A New Contender in Natural Gas
A natural gas compressor station.
Natural gas prices have fallen this month, as warmer weather and growing supply eased fears of a global power crunch. Natural gas stocks stalled, too. That gives investors another chance to buy into the industry.
One stock worth considering is
(ticker: CTRA), the product of a merger between two companies focused on natural gas—Cabot Oil & Gas and Cimarex. The new company is more committed than most of its rivals to returning cash to shareholders, and is well-positioned financially to benefit from strong natural gas demand.
It’s a unique moment for the industry, after years of sleepy returns for the stocks. Shale drilling boomed in the past decade in the U.S. and released vast amounts of gas, which led to a surplus that depressed prices. Producers could never make much money because of persistently low prices. Then the pandemic caused U.S. drilling to drop, and it hasn’t fully rebounded, even as demand has.
Meanwhile, policies to slow climate change look like they will affect natural gas prices, both positively and negatively. Gas will eventually be phased out as countries adopt more stringent home-heating and electricity production regulations. But gas is also a key bridge fuel for the next several years—perhaps more than a decade—as coal goes away and renewables ramp up.
Gas, which has historically been used mostly for home heating, is now the leading source of electricity in the U.S. and a growing source elsewhere. A lack of gas supplies caused prices to hit highs in Europe and Asia last month, leading China to impose restrictions on electricity use by companies and causing some European power companies to go out of business.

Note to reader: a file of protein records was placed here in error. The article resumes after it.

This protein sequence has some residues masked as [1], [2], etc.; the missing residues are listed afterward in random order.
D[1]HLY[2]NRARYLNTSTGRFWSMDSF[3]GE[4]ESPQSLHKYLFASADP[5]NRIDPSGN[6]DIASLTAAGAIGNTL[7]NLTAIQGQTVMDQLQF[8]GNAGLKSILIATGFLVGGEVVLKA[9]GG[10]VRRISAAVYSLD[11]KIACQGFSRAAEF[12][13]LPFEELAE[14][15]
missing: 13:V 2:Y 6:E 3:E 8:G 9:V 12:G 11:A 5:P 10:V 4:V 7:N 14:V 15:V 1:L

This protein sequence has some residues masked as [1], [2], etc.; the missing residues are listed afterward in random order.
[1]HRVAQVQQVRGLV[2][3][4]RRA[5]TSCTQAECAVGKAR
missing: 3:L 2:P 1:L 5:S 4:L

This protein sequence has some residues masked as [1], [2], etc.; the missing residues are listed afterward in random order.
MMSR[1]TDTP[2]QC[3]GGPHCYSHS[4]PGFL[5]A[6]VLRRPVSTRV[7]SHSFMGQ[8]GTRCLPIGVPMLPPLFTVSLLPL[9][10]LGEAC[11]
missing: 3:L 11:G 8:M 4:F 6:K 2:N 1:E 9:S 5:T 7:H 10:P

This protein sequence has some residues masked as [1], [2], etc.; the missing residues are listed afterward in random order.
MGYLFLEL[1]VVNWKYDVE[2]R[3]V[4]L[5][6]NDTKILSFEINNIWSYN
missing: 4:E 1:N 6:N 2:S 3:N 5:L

Gas use is “going to diminish over the next 10 to 20 years, but transitions don’t happen overnight,” says Siebert Williams Shank analyst Gabriele Sorbara. The Cabot-Cimarex merger closed on Oct. 1, and Coterra began trading that day. It’s since down about 10% to a recent $19.90, as gas prices fluctuated and recently traded lower.
The company is poised for gains, however. Coterra is now one of the largest natural gas producers in the U.S., with an enterprise value (EV) of $17.8 billion. Its earnings before interest, taxes, depreciation, and amortization (Ebitda) are expected to be $5 billion next year, giving it an EV/Ebitda ratio of about 3.5 times. High-quality energy stocks like
(EOG) trade at closer to five times. Sorbara thinks Coterra can rise to $32.
Coterra has a sprawling network, with operations from the Permian Basin in Texas and New Mexico to Pennsylvania’s Marcellus Shale. Cabot exclusively produced gas, while Cimarex had some oil operations, so some of the earnings will depend on oil prices. Production is likely to be 87% natural gas or natural gas liquids next year, Sorbara says.
Coterra stands out from other gas producers for a few reasons. It has hedged just 10% to 11% of its 2022 production, versus an average of 64% for the industry, according to Rystad Energy. As gas prices rise, those hedges could lead to billions in losses next year for some players, while Sorbara expects Coterra’s hedges to modestly impact its profits.
Coterra also has a dividend, unlike competitors such as
(EQT), which last paid one in early 2020. (EQT says it may re-initiate a dividend soon.) Coterra has initiated a variable dividend policy, pledging to pay out at least 50% of its free cash flow. In its latest quarter, Coterra paid a 12.5-cent base dividend, a 17.5-cent variable dividend, and a special one tied to the merger. Annualizing fixed and variable payouts leads to a 6% dividend yield. Sorbara sees the yield rising from here—to 9.5% next year and 7.3% in 2023.
Those are the “kind of returns you just can’t ignore,” he says. “After you get a few quarters of this massive dividend, I think you’ll see investors flow into this name.”
Write to Avi Salzman at firstname.lastname@example.org